The vast majority of you have seen one of the “Vacation” series of movies. You know, the ones starring Chevy Chase as Clarke Griswold, husband and father of two.
Clarke means well. He wants to do great things for his family, but his grand plans regularly fizzle into disappointment and disaster. He overthinks everything. As each carefully-layed plan crumbles, he begs for more time and patience in hopes that everything eventually comes-together. It does…sort of.
Every husband and father has a bit of Clarke Griswold in them. The difference is whether we recognize it or not and the amount it impacts upon our families. By the age of 30, most of us have had at least one major Griswold moment. By 40, we’ve had at least two. At 50, the number is at least 5. Then, the rate begins to taper as we start losing ambition and gain wisdom.
Real men recognize their Griswold moments. Even better, we recognize when they might happen and make the decision one of calculated risk. Most of all, we are able to laugh at ourselves during these moments.
So, just to show you that I recognize my own shortfalls. Here’s my biggest Griswold moment.
Using this truck/trailer combo, I almost killed my entire family. I heard a lot of “can we just get a hotel room?!” and “Noooooo! I don’t want to go camping.” and “I don’t like that trailer. It makes daddy say bad words.”
I learned one valuable lesson from this experience: The road to hell is navigated by fathers in RVs.
It’s gone now, replaced by a Subaru.
Griswold moments are characterized by a few important factors:
- Griswold moments cost money, and more than just a trifle. Going to a bad movie is not a Griswold moment. Buying a Harley with a sidecar to hold a baby seat is always a Griswold moment. Know the subtle differences.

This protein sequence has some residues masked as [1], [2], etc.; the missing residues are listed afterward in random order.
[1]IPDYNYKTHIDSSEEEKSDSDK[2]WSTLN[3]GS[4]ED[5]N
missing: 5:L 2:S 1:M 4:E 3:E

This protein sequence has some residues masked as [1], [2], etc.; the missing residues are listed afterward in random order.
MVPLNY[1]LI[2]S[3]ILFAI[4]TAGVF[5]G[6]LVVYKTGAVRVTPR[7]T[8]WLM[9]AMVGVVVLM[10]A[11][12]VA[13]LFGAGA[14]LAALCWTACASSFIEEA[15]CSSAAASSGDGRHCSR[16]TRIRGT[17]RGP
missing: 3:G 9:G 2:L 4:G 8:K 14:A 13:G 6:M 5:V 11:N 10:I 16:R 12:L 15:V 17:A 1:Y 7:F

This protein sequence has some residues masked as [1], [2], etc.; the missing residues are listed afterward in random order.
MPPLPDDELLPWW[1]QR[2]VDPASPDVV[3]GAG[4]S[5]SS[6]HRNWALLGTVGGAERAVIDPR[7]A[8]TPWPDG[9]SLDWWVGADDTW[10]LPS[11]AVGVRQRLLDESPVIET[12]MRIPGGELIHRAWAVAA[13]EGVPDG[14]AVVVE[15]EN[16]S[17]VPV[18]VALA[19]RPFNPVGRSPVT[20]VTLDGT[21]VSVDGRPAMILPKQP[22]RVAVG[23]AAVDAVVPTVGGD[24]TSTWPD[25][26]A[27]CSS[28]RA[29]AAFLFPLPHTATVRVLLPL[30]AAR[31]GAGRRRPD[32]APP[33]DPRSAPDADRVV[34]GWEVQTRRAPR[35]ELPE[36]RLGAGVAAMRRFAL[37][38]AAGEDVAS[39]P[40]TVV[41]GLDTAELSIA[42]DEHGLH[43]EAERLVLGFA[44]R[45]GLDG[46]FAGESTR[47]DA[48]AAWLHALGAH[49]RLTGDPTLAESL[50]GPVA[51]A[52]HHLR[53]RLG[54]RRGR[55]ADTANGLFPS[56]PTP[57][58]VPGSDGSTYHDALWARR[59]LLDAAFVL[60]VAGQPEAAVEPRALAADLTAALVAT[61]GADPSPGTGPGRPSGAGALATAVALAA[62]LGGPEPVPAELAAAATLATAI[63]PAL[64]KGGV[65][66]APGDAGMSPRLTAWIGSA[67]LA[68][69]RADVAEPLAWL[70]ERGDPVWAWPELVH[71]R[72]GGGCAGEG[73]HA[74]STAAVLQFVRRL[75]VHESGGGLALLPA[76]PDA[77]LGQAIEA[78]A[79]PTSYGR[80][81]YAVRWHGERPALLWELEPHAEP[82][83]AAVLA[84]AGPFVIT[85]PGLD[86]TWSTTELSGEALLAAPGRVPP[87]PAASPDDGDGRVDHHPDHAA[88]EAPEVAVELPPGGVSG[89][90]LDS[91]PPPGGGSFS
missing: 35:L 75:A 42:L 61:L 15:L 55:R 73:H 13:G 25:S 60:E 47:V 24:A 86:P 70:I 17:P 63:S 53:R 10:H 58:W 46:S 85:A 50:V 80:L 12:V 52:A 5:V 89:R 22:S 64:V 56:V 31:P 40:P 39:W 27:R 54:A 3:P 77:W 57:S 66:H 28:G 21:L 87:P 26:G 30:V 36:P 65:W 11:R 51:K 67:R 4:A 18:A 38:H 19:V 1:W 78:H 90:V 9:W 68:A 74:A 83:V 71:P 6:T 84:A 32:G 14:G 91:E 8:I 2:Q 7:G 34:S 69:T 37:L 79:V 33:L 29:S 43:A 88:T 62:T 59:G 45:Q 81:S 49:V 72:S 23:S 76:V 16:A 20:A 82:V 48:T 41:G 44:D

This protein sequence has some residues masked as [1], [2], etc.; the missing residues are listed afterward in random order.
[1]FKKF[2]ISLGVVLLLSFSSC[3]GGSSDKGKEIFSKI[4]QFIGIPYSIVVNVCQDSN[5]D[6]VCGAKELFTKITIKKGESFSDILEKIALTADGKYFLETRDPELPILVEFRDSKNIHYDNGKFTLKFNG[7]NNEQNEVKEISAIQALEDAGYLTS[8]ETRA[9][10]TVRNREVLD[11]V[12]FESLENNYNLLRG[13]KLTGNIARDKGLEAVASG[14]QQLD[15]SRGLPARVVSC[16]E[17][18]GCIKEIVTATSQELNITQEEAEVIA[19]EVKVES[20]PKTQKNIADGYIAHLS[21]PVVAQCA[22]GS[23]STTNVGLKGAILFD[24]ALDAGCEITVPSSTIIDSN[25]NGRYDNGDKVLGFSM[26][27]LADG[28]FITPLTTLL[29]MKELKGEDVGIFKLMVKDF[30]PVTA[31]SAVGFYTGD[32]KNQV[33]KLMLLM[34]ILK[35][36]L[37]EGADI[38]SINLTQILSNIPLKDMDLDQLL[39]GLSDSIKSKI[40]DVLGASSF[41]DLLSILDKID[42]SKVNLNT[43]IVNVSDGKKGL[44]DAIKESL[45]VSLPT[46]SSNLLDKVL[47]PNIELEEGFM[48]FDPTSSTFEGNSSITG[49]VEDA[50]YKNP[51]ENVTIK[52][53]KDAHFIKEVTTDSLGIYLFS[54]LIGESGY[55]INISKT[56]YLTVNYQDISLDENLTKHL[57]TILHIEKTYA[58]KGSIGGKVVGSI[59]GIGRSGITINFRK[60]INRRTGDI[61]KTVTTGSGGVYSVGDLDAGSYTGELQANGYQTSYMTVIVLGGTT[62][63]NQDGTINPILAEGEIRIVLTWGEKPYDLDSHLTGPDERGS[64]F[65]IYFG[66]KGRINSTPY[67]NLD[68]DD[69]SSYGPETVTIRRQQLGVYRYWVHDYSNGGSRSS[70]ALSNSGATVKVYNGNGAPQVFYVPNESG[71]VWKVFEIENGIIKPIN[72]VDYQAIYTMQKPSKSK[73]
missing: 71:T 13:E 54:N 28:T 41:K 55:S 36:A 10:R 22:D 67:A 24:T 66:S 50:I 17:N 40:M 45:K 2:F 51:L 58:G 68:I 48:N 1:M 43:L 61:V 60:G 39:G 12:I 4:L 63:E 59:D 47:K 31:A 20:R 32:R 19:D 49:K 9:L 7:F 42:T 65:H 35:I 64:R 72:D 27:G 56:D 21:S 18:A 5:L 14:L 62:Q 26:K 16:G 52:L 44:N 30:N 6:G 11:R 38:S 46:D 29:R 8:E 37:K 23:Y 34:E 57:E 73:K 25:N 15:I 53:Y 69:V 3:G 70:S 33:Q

- It impacts others (especially those close to us) in a negative manner. We severely underestimate the negative potential in the planning process.
- While these moments are possible as a single male, they are extremely unlikely. The vast majority of potential Griswold moments require a wife and children.
- Because we fell in love with our plan, we often wait until the suffering become unbearable before we choose to abandon it.
- The time we escape our Griswold moment is more satisfying than the time we entered it.
Most Griswold moments involve recreation or leisure activities. We rarely take such chances in our professional endeavors. That doesn’t, however, mean it is outside the realm of possibility.
We laugh at our Griswold moments. I laugh about the RV now. I wasn’t laughing back then, but I am now. We shudder at the thought of our potential Griswold moments. Those make us cringe and suffer anxiety dreams. Let me give you a real example.
Shortly after leaving government service and embarking on my solo office boondoggle, an old buddy called and emphatically attempted to convince me to join him in a partnership. I declined, but the idea of having fancy letterhead with a couple of names on it was intriguing. It certainly seemed more cosmopolitan than my pathetic little solo world. I declined because I wasn’t sure about his ability to manage his own practice, generate income, and share his portion of the load.
At the same time, the idea of partnering with him was tempting from a prestige point of view.